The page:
Friday, November 11, 2016

What the Trump-Clinton election taught the world?

Perhaps one of the greatest lessons we can learn from the Trump-Clinton Election of 2016 is how establishments are so out of touch with the majority of the American people. At least in my lifetime, I haven't seen all the media polls, regardless if it was newspapers or television, be so wrong.

I'm asking people, and quite often, how did this happen? I haven't received a satisfactory answer.

One person told me it was methodology. Another person told me that people weren't honest with answering the polling questions. But is that enough to count for almost every news outlet being wrong?

I think either one of two possibilities happened. Either, the media giants had their own personal agenda to promote Hillary and skew the polling results, or the media is really out of touch about what a significant number of American people want. Or, it could be both.

One professor, who wanted Hillary to win, predicted Trump would win. He created a model by looking at over two hundred years worth of American data and put together 13 factors that tells you if the incumbent party or the opponent wins. His article is here.

It's becoming clear, however, that major establishments, (corporations and government agencies) are becoming out of touch with the common wants and desires of the American people.

The other week, a CEO of a Fortune 500 company asked me personally why I no longer wanted his company's product. I wrote him a lengthy email, explaining why. (He didn't respond, but I hope it gave him more perspective.)

I think Mr. Bernie Sander summed up the lesson of this election well. He said, "Trump tapped into the anger of a declining middle class that is sick and tired of establishment economics, establishment politics and establishment media."

To understand what's going on, I think all of us should become better scholars of history. Human affairs, I believe, repeat in a cycle. There's birth, growth, maturation, decline, and death. And it starts all over again.

So, where are we in the cycle?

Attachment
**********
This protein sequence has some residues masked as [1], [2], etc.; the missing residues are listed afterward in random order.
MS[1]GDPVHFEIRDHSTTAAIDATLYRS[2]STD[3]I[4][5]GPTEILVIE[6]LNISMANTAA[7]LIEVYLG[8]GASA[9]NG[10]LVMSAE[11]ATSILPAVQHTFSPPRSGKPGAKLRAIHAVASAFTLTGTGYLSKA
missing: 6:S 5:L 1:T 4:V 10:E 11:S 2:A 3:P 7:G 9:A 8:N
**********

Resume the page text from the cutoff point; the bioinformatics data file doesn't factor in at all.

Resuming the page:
When I was away, in a far, far away land, I was studying the Gilded Age of American history. The Gilded Age was from 1870 to the 1900's, which I think no human being alive would have remembered. It was right after the reconstruction period of the Civil War. It was called the Gilded Age from a story Mark Twain wrote, about a world full of social problems, which was thinly covered with gold. (So, the outside looked beautiful, but it was corrupt inside.)

The most famous political machine of the day was Boss Tweed and his Tweed Ring. By today's estimates, he could have stolen a billion dollars from New York City's treasury. The three players who brought him down was a cartoonist, a lawyer, and the New York Times. Doesn't that sound like some of our political players today?

Here's what the all-knowing Wikipedia says about the Gilded Age: "The political landscape was notable in that despite some corruption, turnout was very high and national elections saw two evenly matched parties."

One big social problem of the Gilded Age was the discussion of illegal immigration, except back then it was from the Irish, and not the Mexicans and Central and South Americans.

Another big problem that the Gilded Age faced was the growing inequality gap, where the rich became richer, and the poor poorer. Sounds familiar?

If we truly are in the New Gilded Age, I predict that this will be period of the rise of social movements, protest, unrest, and the rise of religious and charitable institutions. (Isn't this already happening on a small scale in Baldwin Park?)

I end with this. When historians write about the time in American history, it's clear that the election of November 16, 2016 thrusted us (and America's consciousness) from one age to the next, for better or worse. When you and I woke up on November 17th, we entered a new era. The old has gone. The new has come. 

1 comment:

  1. You will want to fix the dates in the last paragraph.

    PS~Trump will be impeached, if he makes it to the inauguration. He has two federal cases, one in San Diego for Trump U fraud and another for racketeering and fraud, not to mention 1,000 small businesses who are suing to be paid and another various 169 cases to be dealt with.